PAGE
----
Crisscrossed by cobbled pathways and steep, traffic-ladened lanes, Edinburgh might not seem ideal for cycling. However, despite the undulating topography and web of ancient streets, Scotland's hilly, historic capital is surprisingly well set up for cyclists.

Decommissioned railway lines, Victorian-era canal paths and wide seaside promenades are just of the many routes that can easily be traversed on two wheels. Whether you come with your own bike or rent wheels on arrival, here's how to make the most of cycling in Edinburgh. 

Where to rent a bike in Edinburgh

Let's start with the practicalities. Although Edinburgh’s Bike & Go bike share scheme closed in 2021, there are still plenty of local bike shops in the center where you can rent a cycle. Biketrax, a 15-minute walk from Edinburgh Castle, rents out road bikes for around £25 (US$35) per day, including a helmet, bike lock and lights; the cost decreases slightly for each additional day. They’re also a brilliant pick for electric bike hire.

Staying a bit longer? You might be better off picking up a second-hand bike. Pedal Forth, Soul Cycles and charity-run The Bike Station are all good options for used cycles (and they may offer daily or weekly rentals as well). You'll find a good range of mountain bikes, too – handy if you plan to tackle routes heading out into the hills.

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Tips for cycling in Edinburgh

Road cycling in Edinburgh is fairly easy, cobbles and topography notwithstanding. Drivers are used to sharing the road with cyclists, but wear a helmet and be wary of passing on the inside of buses, vans and lorries, which may turn left unexpectedly.

There are plenty of reserved bike lanes and cycle paths, and there's a safety box for cyclists ahead of the cars at traffic lights. Use bike lights and wear high-visibility clothing at night. Edinburgh's parks provide some useful cycling cut-throughs, particularly Holyrood Park and The Meadows. Contact Cycling Edinburgh for more tips and local insights.

When it comes to route-finding, the old-fashioned paper Edinburgh Cycle Map from Spokes gives a detailed overview of the city’s cycle network, including gradients and terrain. Purchase it online via the Spokes website, or from any of Edinburgh’s bike shops. Spokes also produces maps of the wider Lothian region if you’re planning a day trip beyond the capital with your bike.

Prefer to go digital? Maps of Edinburgh’s most popular cycle paths are easy to find online, and you can plan a route using the online cycle route planners at CycleStreets and BBBike, which also lets you filter by road surface type and street lighting level.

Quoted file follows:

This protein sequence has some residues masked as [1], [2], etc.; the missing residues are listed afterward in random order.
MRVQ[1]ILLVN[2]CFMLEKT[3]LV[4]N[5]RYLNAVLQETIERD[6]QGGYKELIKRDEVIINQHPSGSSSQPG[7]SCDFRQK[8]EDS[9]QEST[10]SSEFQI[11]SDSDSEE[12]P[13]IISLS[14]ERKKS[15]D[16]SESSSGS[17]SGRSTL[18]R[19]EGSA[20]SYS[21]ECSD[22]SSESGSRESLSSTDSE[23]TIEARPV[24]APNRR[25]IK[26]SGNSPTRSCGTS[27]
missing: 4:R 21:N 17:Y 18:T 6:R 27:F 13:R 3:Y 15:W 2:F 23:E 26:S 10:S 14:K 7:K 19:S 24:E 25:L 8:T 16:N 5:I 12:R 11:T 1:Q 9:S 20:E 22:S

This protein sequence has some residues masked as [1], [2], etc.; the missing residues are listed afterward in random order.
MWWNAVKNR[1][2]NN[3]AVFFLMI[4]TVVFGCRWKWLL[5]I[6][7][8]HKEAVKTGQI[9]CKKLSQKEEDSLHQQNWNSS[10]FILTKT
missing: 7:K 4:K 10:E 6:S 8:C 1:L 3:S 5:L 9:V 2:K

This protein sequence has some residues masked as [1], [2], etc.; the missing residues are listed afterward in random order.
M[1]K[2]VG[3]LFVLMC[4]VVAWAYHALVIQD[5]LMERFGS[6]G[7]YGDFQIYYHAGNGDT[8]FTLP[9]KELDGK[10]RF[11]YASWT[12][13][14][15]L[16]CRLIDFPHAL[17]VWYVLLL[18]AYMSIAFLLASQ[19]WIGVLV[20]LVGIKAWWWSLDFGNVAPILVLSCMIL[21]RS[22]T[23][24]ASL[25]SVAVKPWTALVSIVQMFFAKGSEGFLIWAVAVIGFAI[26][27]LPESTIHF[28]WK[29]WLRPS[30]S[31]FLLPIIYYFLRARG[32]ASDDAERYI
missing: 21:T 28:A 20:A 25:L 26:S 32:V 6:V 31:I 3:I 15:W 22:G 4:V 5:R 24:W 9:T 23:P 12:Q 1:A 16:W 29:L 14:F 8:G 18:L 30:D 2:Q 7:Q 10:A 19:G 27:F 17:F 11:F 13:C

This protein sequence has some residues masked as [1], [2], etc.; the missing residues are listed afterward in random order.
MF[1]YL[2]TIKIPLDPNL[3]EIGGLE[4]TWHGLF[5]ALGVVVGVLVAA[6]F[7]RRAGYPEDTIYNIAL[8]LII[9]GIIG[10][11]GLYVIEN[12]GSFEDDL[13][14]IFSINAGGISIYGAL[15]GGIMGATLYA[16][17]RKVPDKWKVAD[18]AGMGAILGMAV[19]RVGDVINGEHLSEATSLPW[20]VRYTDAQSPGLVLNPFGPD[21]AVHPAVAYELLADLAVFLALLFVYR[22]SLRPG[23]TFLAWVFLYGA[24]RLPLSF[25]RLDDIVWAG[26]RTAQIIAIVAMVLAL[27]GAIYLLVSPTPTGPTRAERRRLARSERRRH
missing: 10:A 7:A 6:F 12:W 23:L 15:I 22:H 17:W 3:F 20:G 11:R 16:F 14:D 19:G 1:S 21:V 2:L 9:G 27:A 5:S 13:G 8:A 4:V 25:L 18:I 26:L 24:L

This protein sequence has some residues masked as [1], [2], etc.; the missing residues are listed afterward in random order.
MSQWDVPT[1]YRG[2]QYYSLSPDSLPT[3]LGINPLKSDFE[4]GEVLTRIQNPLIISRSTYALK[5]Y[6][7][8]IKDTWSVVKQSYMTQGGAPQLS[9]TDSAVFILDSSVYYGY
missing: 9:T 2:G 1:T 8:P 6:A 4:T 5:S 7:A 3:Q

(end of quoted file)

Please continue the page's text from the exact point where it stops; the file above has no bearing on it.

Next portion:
Dugald Stewart Monument on Calton Hill in Edinburgh
Cycle to the top of Calton Hill for one of Edinburgh's finest views © Leonid Andronov / Shutterstock

Edinburgh's best cycle routes

Edinburgh has commendable collection of cycle routes, so you can wind through the historic streets of the center or avoid the hustle and bustle altogether with a leisurely ride along the seafront. 

Portobello Promenade Loop

5.6 miles (9km) each way; 3 hours; intermediate

The suburb of Portobello is Edinburgh’s most attractive coastal neighborhood and it's home to one of the city's best beaches. The best ride here is a picturesque out and back that takes you right along the Portobello promenade, after a whirlwind tour of some of Edinburgh’s top sites.

Begin your loop at Edinburgh Waverley station and take a mini detour up Calton Hill to see the Athenian-inspired National Monument. You’ll then skirt around the grand Palace of Holyroodhouse and the base of Arthur’s Seat. After a short stretch along relatively quiet backstreets, you'll jump onto the Restalrig Railway Path, running all the way to the coast, where you can pick up the promenade path.

The return journey from Portobello largely follows the same route, apart from the final section where you’ll glide down Leith Walk back to the station. It's a great ride for people arriving in Edinburgh by train with a bike in tow.

Water of Leith Cycle Path

12 miles (19km); 1.5 hours one way; easy

A trip to Leith, one of Edinburgh's best neighborhoods just northeast of the city center, should definitely be on your agenda. Cycling here is a breeze, too, thanks to the Water of Leith Cycle Path, a 12 mile (19km) path reserved for bikes and walkers, cutting across Edinburgh to Balerno, just southwest of the center.